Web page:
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Edelstein on God’s Pocket: John Slattery’s Directorial Debut Is a Nihilistic Farce

Pete Dexter sharpened his voice in the '70s as a columnist for the Philadelphia Daily News and went on to make a star columnist the butt of his 1983 book God’s Pocket — along with the columnist’s sentimental view of the working-class white urban poor as pure souls under dirty faces. Sentimentalizing the poor is a good way to get the shit kicked out of you, it turns out. The novel’s setting is a South Philly neighborhood in the '80s known as “God’s Pocket” (the real place is called “the Devil’s Pocket,” though that name isn’t too popular these days), and it’s insular and tribal, full of low-level gangsters and alkies and people just trying to stay alive. The novel isn’t bleak, though. Dexter’s prose is hard-boiled and morbidly funny. He likes (or at least respects) his characters’ humanity, and so does John Slattery — who has directed the new movie as a nihilistic farce featuring some of the best film actors alive.

And, in one case, alas, dead. Philip Seymour Hoffman is the hapless Mickey Scarpato, a trucker who mostly works for gangsters and is not a God’s Pocket native: He married a policeman’s bombshell widow, Jeanie (Christina Hendricks), but can’t seem to make her happy. When Jeanie’s grown son, Leon (Caleb Landry Jones), a borderline sociopath, gets himself killed on a construction job, the crime is covered up by workers protecting their own. But Jeanie knows in her heart it wasn’t an accident, and so Mickey — trying to please her — makes inquiries. So does a well-known columnist, Richard Shelburn (Richard Jenkins), a sodden lush who takes one look at Jeanie’s smooth face and lofty carriage and loses his mind with what he thinks is true love. The upshot is maimings, shootings, beatings, and even a corpse that’s schlepped around in the back of a meat truck. The movie is so dark you have to laugh. Or you ought to laugh if you want to be able to get up the next morning.

Slattery adapted the book with Alex Metcalf and gets the tone just right. The film is damnably amusing. The interiors are soupy green and yellow, tatty but lived-in, full of characters’ attempts to bring a little warmth (or faith) to their sad environment. The carnage is absurd. The movie clocks in at a lean 90 or so minutes, but he gives his actors room, so that you love these people in spite of their epic inadequacies. Hoffman in particular is heartbreakingly good. He’s very heavy and looks terrible — we know in hindsight what he was going through. His Mickey is morose, out of his element, often stewed. But Hoffman’s work is never blurry. Behind Mickey’s fog he’s alert, reactive, transparent. Mickey is groping toward something he can’t see, and so is Hoffman. When he’d fallen off the wagon and everything was coming apart, acting was his one remaining constant — his Higher Power.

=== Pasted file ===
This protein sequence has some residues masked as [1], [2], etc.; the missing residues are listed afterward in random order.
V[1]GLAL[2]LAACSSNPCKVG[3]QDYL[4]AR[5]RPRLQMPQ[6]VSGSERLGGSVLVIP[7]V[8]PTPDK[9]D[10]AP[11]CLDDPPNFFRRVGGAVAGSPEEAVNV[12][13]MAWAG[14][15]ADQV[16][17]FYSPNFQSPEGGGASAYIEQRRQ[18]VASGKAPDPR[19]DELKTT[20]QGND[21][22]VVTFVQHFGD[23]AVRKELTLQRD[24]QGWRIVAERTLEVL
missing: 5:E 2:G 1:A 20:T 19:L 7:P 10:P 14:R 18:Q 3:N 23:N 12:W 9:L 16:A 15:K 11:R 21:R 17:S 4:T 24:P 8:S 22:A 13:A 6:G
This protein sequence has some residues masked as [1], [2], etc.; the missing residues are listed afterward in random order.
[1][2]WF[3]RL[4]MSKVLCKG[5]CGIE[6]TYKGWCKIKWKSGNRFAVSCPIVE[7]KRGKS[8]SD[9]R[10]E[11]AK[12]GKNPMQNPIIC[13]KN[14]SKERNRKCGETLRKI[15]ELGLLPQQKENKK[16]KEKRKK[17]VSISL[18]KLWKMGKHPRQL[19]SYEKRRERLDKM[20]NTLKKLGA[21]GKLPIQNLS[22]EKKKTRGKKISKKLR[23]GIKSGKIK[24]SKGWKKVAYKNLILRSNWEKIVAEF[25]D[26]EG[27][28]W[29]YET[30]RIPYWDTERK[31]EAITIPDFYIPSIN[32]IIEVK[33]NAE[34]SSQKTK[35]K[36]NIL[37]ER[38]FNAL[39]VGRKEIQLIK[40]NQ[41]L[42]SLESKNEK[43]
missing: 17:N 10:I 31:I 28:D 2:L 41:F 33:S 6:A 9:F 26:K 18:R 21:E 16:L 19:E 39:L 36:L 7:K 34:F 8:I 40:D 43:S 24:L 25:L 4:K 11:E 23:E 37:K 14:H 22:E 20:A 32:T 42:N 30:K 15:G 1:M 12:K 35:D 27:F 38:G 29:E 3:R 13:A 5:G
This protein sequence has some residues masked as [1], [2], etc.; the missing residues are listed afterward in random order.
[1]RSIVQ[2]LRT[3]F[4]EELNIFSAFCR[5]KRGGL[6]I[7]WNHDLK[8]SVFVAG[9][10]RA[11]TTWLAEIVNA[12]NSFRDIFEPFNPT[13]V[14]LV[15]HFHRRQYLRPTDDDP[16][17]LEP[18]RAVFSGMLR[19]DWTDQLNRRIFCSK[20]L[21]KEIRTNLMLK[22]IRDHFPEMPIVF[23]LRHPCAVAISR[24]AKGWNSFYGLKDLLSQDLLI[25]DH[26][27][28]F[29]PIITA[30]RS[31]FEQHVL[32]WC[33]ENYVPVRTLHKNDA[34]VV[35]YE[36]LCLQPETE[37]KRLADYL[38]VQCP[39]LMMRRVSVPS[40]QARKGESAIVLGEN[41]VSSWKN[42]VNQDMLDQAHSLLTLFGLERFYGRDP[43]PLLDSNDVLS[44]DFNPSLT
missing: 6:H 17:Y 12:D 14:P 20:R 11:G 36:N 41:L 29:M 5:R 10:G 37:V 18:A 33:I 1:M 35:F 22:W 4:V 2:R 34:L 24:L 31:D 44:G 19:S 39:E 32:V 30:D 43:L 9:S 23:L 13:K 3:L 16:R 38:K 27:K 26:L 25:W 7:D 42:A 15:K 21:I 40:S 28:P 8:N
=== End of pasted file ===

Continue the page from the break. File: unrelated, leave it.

I’m not sure where the character of Shelburn came from, whether it was based on a sorry columnist he knew or it was Dexter’s worst-case scenario for himself. (The killing of Leon that begins God’s Pocket comes straight from one of his columns.) Jenkins makes Shelburn a man who’s touchingly oblivious to how full of crap he is. The shreds of the writer’s talent are still visible, but the combination of all-day imbibing and a firm sense of entitlement means he no longer sees what’s in front of his face. “How long would it take you to get tired of having a celebrity around,” he moons to Jeanie as he drives her out to see a bit of rural land on which he wants to build their dream house. He doesn’t even notice that Jeanie is stone-faced.

The hole in God’s Pocket is Jeanie. The idea is that she’s so driven to find out who killed her only son that she acquiesces — catatonic — to Shelburn’s advances. She thinks (bizarrely, given his stupor) that he can accomplish what her husband can’t. The character is problematic in the book, where her motives are mixed: Part of her thinks she might actually make a life with Shelburn. Onscreen she simply doesn’t read. Is the problem the writing or Hendricks’s evidently limited range? It’s probably both (I still don’t know what Hendricks can do apart from her formidable Joan), but I’m loath to blame the actress.

Slattery’s handling of the rest of the cast is peerless. John Turturro gives one of his best performances as “Bird,” a tender screwup who lives with his aunt (Joyce Van Patten — mother of Slattery’s wife, Talia Balsam!) and is perilously in debt to a scary-mean mobster (Domenick Lombardozzi). Turturro’s mixture of sweaty desperation and hope is touching, and his yellow shirts (and car) are a howl. Eddie Marsen is perfection as the neighborhood funeral director, Smilin’ Jack Moran, palpably feral under his civilized veneer. The scenes in the local watering hole could not be better. I particularly loved Prudence Wright Holmes as the bar’s most garrulous alcoholic, given to God-blessings and daft, pickled pronouncements.

Slattery has been typecast over the years as WASP senators and businessmen, and he shows his mastery as one of TV’s sharpest specimens of WASP-rot, Mad Men’s Roger Sterling. But he’s actually an Irish Catholic kid from a big family; he grew up in the working-class part of Newton, Massachusetts. God’s Pocket is an ode to his roots. I’ve had a hard time understanding the many bad reviews by people who don’t get the humor and humanism of his (and Dexter’s) vision. In addition to the fact that most of them don’t read, modern critics can’t seem to handle micro-shifts in tone. They miss that there’s a unified vision. They’re as blind as Richard Shelburn but don’t have the excuse of being drunk as sin. 

Photo: Sundance